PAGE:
This experiment came about completely by chance. When playing with my Whimshurst machine from Experiment 30: Miniature Wimshurst Machine and the small xenon flash tubes from the disposable cameras I disassembled in Experiment 39: Electromagnetic Coilgun, I discovered that the static electricity made an extremely brief flash in the tube. Intrigued, I connected the flash tube to a 10Mohm ballasted high voltage power supply and discovered that the tube lit up! The xenon stayed excited and hosted weird bouncing blue-white arcs! I was amazed! After quite extensive experimentation, I observed some interesting behaviors. For example, when connected in series with a small arc gap, the xenon tube's jagged, jiggling arcs changed to a single soft, stationary arc. I also noticed that touching the outside of the glass tube with a bare finger caused the arcs inside to become smaller and more numerous, as well as more active in their bouncing. After a while, I decided to make a light-up periodic table specimen of xenon. I had to get another high voltage supply since the one I originally used was for another project, so I used the CCFL inverter from an old LCD monitor.
After removing the cover of the monitor, I turned it on and probed the inverter board with my multimeter (I identified it based on its "WARNING: High Voltage" label). I gathered enough information from the voltage readings of the input of the board to identify +12V and GND. A search of the part number online turned up a datasheet which identified the dimming (0-5V) and on/off (+3V/0V) pins. Using my ATX lab power supply, I was able to make the fluorescent tube of the monitor turn on at my command. I used a LM317 voltage regulator circuit to provide a variable voltage to the dimming pin, which controls the current flow and thus the lamp brightness. I then connected my xenon tube between one of the high voltage outputs and the return on the inverter and tested the setup. It worked! With more current, the xenon tube's sharp, jagged arcs changed to an odd sine wave shape with smoother corners. This made the tube run hot, though, so I ended up using a lower current setting.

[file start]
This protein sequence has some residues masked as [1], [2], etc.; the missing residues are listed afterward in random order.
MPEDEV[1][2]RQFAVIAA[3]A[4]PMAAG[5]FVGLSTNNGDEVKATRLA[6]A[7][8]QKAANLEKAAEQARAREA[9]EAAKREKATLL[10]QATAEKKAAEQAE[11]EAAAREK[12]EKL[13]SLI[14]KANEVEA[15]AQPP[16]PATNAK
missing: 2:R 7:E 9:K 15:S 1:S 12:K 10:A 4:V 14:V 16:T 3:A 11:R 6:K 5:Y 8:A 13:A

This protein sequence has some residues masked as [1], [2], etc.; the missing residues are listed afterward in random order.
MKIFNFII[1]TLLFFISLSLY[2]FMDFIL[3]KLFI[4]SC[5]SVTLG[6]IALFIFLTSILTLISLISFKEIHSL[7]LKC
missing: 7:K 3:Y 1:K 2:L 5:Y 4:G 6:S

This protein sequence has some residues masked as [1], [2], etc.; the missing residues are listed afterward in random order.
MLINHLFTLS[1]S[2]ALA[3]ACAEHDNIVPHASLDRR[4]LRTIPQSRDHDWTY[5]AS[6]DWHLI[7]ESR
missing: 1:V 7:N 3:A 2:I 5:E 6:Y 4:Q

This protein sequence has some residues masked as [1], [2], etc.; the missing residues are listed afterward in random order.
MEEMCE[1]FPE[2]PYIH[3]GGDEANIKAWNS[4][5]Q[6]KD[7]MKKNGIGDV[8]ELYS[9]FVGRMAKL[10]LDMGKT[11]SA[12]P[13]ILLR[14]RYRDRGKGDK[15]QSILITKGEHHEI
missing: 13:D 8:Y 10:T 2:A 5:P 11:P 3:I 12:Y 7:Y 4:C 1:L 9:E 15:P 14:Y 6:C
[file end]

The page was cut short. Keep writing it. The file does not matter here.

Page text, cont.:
During this process, I accidentally discovered that holding a neon or xenon bulb (finger touching glass) near the high voltage caused an arc to jump from the high voltage wire to the electrode of the tube and also made a soft, pleasant glow inside the tube. I loved this effect and, after many frustrating failed attempts to reliably replicate it, found a solution. After reading up on how camera flashes work, I learned that a high positive voltage applied to the glass outside of the tube ionizes the gas inside, allowing current to flow and make the blinding white arc. I tried connecting a camera flash's ionization wire to the high voltage, and with an electrode connected to the return, I got the amazing soft glow! It wasn't very uniform, though, so I experimented more and found that connecting both electrodes to the return helped the uniformity.
To make the periodic table display, I wound a fine wire around one of my smaller xenon tubes and epoxied the ends in place. This was my ionization electrode. I cut a small wood base to fit in my periodic table and made some copper frame wires to hold three xenon tubes in place. Then, I soldered one large xenon tube to be in an arcing configuration and two other tubes to be in an ionized glow configuration. These I connected to the inverter so that the glowing tubes shared one high voltage output and the arcing tube got an output to itself. Since my periodic table wasn't near any outlets, I used eight AA batteries in two 4xAA packs to power the inveter and LM317. After installation, I was extremely happy with the blue-white light emanating from my Xe periodic table cubby. Though the project took a long time to complete, I am glad I saw it through. Noble gases are pretty, aren't they?